Lunar Phases Commission

click the photo for a desktop wallpaper sized copy…

Back in February I was contacted by a guy living in the Dominican Republic who wanted to commission a series of 26 photos of discrete phases of the moon for use in an art installation he wanted to put into his new apartment.

I was delighted to be asked and although I explained to him that it could take many months to produce due to weather conditions he was fine with this saying he wouldn’t need the completed series until October.

So, I used several moon phase calculators (, as well as Google Sky Maps and  Star Walk to determine when and where the moon would be and set about trying to get as many images as possible.

We then hit the wettest spring/summer on record in the UK which meant that for many weeks in a row the moon would simply not be visible because of cloud cover. Despite this I would be regularly waking up at ungodly hours to try and get some photos, often without success. However I learnt the following things about the moon, some of which may be obvious, but some you don’t even really think about day to day.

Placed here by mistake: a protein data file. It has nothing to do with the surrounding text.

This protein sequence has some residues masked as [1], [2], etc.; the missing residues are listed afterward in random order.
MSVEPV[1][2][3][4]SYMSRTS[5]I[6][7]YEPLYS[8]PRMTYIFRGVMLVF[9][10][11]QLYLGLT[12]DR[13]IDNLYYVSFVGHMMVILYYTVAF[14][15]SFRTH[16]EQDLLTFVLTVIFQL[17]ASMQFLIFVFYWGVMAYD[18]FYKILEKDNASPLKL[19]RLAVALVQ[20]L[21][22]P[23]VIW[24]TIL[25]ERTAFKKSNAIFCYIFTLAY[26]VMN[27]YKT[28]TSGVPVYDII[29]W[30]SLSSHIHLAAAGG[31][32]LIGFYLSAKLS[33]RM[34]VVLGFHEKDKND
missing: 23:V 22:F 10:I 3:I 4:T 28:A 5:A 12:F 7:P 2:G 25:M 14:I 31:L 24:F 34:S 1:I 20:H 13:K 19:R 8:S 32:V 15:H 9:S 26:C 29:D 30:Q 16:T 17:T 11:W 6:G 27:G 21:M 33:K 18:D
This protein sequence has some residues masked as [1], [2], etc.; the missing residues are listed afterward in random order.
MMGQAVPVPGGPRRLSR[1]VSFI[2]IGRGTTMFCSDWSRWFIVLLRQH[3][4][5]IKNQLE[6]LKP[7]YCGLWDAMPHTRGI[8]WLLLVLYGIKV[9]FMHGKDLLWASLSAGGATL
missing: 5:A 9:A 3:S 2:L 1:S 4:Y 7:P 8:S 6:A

• The moon rises in the east and sets in the west in the Northern Hemisphere – much like the sun
  • The time of moon-rise shifts about 30 mins each day
  • Because of the above, some nights the moon never rises – sometimes it is just visible during the day
  • When the moon-rise coincides with sun-rise it is impossible to get a photo of the moon as the follow each other across the sky during the day!

Anyway – I’m now pretty good at guessing where the moon will be at any one time.

It finally took me 5 months to complete the job; I took many more photos than displayed above but along with poor weather, atmospheric conditions or even the angle of the moon on the horizon can have a massive effect on the quality of the photos you can get, so the choicest selection.

For those interested, the large majority of the photos were taken at between 1/200 and 1/500 at f6-8 (typically 1/320 f7.1 gave good results). All shots were taken on a Canon EOS 5D mkii with a Canon 100-400mm f4.5-5.6 L lens, on a sturdy tripod with Mirror lock-up and triggered remotely to avoid vibrations.

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